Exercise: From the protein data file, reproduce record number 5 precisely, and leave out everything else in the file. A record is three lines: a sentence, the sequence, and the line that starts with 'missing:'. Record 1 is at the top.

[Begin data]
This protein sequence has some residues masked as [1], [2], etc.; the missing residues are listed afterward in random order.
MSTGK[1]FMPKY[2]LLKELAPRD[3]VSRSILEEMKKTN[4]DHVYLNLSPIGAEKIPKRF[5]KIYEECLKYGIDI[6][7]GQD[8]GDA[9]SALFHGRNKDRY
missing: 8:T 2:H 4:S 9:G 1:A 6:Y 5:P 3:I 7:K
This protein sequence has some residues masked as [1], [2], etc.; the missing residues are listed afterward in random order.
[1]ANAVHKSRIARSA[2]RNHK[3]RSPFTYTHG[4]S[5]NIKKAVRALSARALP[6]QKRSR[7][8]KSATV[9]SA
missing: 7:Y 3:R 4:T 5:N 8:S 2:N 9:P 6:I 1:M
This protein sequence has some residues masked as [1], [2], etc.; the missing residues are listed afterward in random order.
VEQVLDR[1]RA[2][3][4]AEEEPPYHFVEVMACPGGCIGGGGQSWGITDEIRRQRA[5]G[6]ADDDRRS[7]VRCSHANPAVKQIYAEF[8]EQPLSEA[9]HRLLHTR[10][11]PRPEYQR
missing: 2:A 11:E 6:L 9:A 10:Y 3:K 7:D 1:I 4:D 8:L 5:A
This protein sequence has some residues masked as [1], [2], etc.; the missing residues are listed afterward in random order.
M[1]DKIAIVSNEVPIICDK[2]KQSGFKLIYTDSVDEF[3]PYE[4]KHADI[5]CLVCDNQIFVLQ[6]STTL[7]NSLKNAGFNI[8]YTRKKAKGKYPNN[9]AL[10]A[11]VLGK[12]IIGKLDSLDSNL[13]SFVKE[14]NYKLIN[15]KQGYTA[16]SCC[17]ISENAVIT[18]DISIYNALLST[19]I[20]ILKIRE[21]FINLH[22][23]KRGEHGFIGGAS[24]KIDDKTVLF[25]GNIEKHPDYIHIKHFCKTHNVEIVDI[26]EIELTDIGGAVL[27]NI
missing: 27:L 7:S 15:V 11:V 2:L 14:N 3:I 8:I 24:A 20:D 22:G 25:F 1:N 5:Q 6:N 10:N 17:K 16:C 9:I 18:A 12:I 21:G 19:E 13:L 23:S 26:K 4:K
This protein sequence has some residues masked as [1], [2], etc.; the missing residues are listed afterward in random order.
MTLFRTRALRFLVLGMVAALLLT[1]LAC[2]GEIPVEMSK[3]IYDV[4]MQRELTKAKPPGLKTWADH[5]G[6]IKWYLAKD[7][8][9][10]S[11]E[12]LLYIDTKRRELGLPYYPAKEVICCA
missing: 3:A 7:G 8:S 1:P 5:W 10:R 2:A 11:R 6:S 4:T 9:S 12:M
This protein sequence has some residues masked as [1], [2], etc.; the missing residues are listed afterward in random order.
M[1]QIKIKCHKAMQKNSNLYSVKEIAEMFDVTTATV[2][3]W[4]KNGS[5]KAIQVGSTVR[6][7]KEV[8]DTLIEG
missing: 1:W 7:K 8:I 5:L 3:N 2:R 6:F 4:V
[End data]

This protein sequence has some residues masked as [1], [2], etc.; the missing residues are listed afterward in random order.
MTLFRTRALRFLVLGMVAALLLT[1]LAC[2]GEIPVEMSK[3]IYDV[4]MQRELTKAKPPGLKTWADH[5]G[6]IKWYLAKD[7][8][9][10]S[11]E[12]LLYIDTKRRELGLPYYPAKEVICCA
missing: 3:A 7:G 8:S 1:P 5:W 10:R 2:A 11:R 6:S 4:T 9:S 12:M